Yellowstone National Park Pika Page
|American Pika Classification|
Thursday - 26 April 2012 - by Paul Gore - Pika Peeking in Yellowstone National Park
41 degrees leaden sky with a bonded prediction of rain.
Just the kind of day to go Pika Peeking. Pikas (also once known as pica) are small rabbit like creatures native to cold climates. Most species live on rocky mountain sides, where there are numerous crevices to shelter in, although some also construct crude burrows. They are a small mammal, with short limbs, plump bodies, rounded ears, and short tail. The name pika is used for any member of the Ochotonidae, a family within the order of lagomorphs which also includes rabbits and hares. It is also known as the "whistling hare" due to its high-pitched alarm call when diving into its burrow. You don't hear much about pika as they have no devoted group of scientist and citizen scientists following and plotting their every move. I am inordinately in love with these little guys and was fearful that I might not see them because of the high temperatures. Pika are lovers of cold weather and do not ravage, maim kill or devour other creatures. Sort of like me. They live life in a gentle way, out of sight, behind the scenes.
Well, finally the weather changed and out came two pikas. You could hardly find a stony rock slide that didn't just quiver with their activities if you slowed down to under 50 mph. When you have a 500 mm lens trained on a pika and it is looking right at you all you can imagine is Alfred E. Newman from the comic book Mad Magazine. Some people tell me that zuck-zuck from Cinderella is more appropriate likeness. Not so. There is no denying that “What me worry?” look of Newman.
The benign nature of these creatures and the fact that no mobs of seekers crowd around them made for a delightful morning of pika photography and being one with nature. Linda, my photo companion, raised her enthusiasm from the level of Lichens those confusing fungi that are an odd collection of three types of organism coming from three different kingdoms to join in the fun. We were so pleased with the event that we acted kindly to people that stopped to inquire. Most got out of their cars and walked over with a look of curiosity and expectation on their faces. “What is it you see?” They would ask politely. “We are pika peeking,” we respond. “I don't see anything,” they would say with growing curiosity. “Watch that small fat rock there move,” I would state. “Oh my gosh,” they exclaim, “It's a rat.” “No ma'am,” I would respond defensively, “it's a member of the rabbit family.” But too late, they were already backing away from us cautiously and eyeing the distance to their car.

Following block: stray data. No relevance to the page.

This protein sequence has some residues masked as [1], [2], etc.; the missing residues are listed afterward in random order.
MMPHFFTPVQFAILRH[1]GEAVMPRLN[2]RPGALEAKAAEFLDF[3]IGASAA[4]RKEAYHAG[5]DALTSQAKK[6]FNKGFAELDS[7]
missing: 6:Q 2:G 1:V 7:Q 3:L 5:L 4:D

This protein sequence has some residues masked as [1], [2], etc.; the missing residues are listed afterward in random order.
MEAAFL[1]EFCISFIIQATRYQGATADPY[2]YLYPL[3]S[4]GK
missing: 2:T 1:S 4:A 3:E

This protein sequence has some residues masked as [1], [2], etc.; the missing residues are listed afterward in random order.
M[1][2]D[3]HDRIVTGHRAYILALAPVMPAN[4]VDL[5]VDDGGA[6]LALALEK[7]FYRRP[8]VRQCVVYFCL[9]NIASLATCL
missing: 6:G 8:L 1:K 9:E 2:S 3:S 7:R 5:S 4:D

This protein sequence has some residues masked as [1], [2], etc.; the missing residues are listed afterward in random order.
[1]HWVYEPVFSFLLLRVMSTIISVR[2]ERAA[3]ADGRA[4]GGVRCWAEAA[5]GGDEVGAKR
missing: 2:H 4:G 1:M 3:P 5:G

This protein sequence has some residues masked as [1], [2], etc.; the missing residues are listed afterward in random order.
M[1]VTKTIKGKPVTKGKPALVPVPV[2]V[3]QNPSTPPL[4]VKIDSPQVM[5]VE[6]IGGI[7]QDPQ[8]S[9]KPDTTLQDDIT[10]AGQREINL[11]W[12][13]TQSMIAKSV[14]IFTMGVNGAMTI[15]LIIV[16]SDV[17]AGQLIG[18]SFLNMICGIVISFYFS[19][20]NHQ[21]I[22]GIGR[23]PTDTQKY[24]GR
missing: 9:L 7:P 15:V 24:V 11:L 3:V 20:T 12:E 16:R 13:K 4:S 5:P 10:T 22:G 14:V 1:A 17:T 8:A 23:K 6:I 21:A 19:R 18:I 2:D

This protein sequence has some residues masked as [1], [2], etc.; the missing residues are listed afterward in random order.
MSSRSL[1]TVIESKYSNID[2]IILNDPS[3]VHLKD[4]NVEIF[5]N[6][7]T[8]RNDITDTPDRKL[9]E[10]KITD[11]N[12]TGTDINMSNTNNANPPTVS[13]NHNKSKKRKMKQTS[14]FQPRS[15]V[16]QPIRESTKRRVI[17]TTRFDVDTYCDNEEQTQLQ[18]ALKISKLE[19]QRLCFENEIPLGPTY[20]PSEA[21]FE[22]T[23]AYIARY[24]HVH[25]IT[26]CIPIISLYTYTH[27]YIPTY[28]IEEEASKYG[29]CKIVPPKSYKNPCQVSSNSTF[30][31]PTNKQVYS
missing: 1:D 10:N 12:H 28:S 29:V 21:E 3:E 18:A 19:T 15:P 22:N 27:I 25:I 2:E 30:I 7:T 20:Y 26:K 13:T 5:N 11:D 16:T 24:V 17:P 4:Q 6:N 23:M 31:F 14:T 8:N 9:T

Pika just get no respect. So, here's to you pika, the little guys of Yellowstone.
From Paul's April 2012 Trip Report.
American Pika (Ochotona princeps)
The American pika can be found in western North America from Alaska, California, Colorado, Idaho, Montana, Nevada, New Mexico, Oregon, Washington, to Wyoming. Closely related to hares and rabbits, pikas are charismatic but lesser known members of the order Lagomorpha. The word pika is derived from the Siberian name for this animal, puka. In North America, they also are called "rock rabbits," "coneys," and "little chief hares." All but two of the 30 living species of pika occur in Asia, where they probably originated. Fossil remains indicate that the pika family is over 15 million years old and most likely reached North America in the Miocene by crossing the Bering land bridge. Fossil pika remains and fossilized pika scats are known from several locations in Alaska, including Cape Deceit and the uplands near Fairbanks.
Pikas have stocky bodies, short legs, large round ears, and are almost tailless (average betweem 6 to 8 inches long). A distinct grayish patch on the shoulder and neck forms the "collar" from which the collared pika derives its name, appearing in definite contrast to the white fur on its chest and stomach. Pikas have fur-covered feet, but bare toe pads. Their sharp, curved claws help them climb from rock to rock with ease. Pikas are highly alert, possessing excellent hearing and vision. When fully grown, they weigh about 6 ounces (170 grams; range 110-220 grams).
Pikas form colonies in mountainous terrain, living in old rock slides, talus slopes, or around large boulders, usually with a meadow or patches of vegetation in the vicinity. They are normally found at high elevations, but isolated populations near sea level also have been found. Small burrows at the edge of rock piles and the presence of small (BB-size), dark, oval droppings indicate the existence of a pika colony. The presence of their "hay piles" will positively identify the colony.
Pikas are diurnal, being most active during the morning and late afternoon when their short, shrill bark not only advertises the boundaries of their territory but also warns other colony members of intruders. Life history: Unlike their Asian relatives, which inhabit and defend territories as mated pairs, North American pikas are individually territorial. During the spring breeding season, their aggressiveness and sense of territoriality are at a low--a marked contrast to most territorial mammals. Individuals tend to mate with their nearest neighbors, in a system that is considered to be 'facultatively (functionally) monogamous.' The peak of the breeding season occurs in May and early June as snow begins to melt and the first green plants of the season start to appear. Female pikas can breed and produce young at about one year of age. The young are born blind and nearly hairless after a 30-day gestation period. Litters of one to four are cared for by the mother. Female collared pikas generally give birth to one litter a year. Although some reports suggest that they may be capable of producing a second litter (the other North America pika species produces two litters a summer), this has not been confirmed.